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Número de publicaciónUS8275610 B2
Tipo de publicaciónConcesión
Número de solicitudUS 11/855,500
Fecha de publicación25 Sep 2012
Fecha de presentación14 Sep 2007
Fecha de prioridad14 Sep 2006
TarifaPagadas
También publicado comoCA2663124A1, CA2663124C, DE602007010330D1, EP2064915A2, EP2064915A4, EP2064915B1, EP2070389A1, EP2070389B1, EP2070391A2, EP2070391A4, EP2070391B1, US8184834, US8238560, US20080165286, US20080165975, US20080167864, WO2008031611A1, WO2008032209A2, WO2008032209A3, WO2008035227A2, WO2008035227A3
Número de publicación11855500, 855500, US 8275610 B2, US 8275610B2, US-B2-8275610, US8275610 B2, US8275610B2
InventoresChristof Faller, Hyen-O Oh, Yang-Won Jung
Cesionario originalLg Electronics Inc.
Exportar citaBiBTeX, EndNote, RefMan
Enlaces externos: USPTO, Cesión de USPTO, Espacenet
Dialogue enhancement techniques
US 8275610 B2
Resumen
A plural-channel audio signal (e.g., a stereo audio) is processed to modify a gain (e.g., a volume or loudness) of a speech component signal (e.g., dialogue spoken by actors in a movie) relative to an ambient component signal (e.g., reflected or reverberated sound) or other component signals. In one aspect, the speech component signal is identified and modified. In one aspect, the speech component signal is identified by assuming that the speech source (e.g., the actor currently speaking) is in the center of a stereo sound image of the plural-channel audio signal and by considering the spectral content of the speech component signal.
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Reclamaciones(20)
1. A method comprising:
obtaining a plural-channel audio signal including a speech component signal and other component signals;
determining gain values for at least two channels of the plural-channel audio signal, each gain value representing a level for different one channel of the at least two channels;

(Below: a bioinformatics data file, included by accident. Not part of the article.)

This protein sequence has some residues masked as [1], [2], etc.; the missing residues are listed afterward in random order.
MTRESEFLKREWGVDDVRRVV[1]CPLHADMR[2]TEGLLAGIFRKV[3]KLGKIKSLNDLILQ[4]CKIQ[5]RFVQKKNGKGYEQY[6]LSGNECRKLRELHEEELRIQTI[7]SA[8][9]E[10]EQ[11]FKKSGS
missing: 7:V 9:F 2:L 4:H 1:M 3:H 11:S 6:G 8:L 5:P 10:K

determining a cross-correlation between the at least two channels;
determining a spatial location of the speech component signal using at least one of the cross-correlation and the gain values;
identifying the speech component signal based on the spatial location of the speech component signal;
modifying the speech component signal by applying a gain factor to the speech component signal; and
generating a modified audio signal including the modified speech component signal.
2. The method of claim 1, where modifying the speech component signal further comprises:
modifying the speech component signal based on a spectral range of the speech component signal.
3. The method of claim 1, where the gain factor is a function of the location of the speech component signal and a desired gain for the speech component signal, and where the function is a signal adaptive gain function having a gain region that is related to a directional sensitivity of the gain factor.
4. The method of claim 3, further comprising:
normalizing the plural-channel audio signal with a normalization factor in a time domain or a frequency domain.
5. The method of claim 1, further comprising:
determining if the audio signal is substantially mono; and
if the audio signal is not substantially mono, automatically modifying the speech component signal.
6. The method of claim 1, further comprising:
comparing the cross-correlation with one or more threshold values;
determining whether the plural-channel audio signal is substantially mono based on results of the comparison; and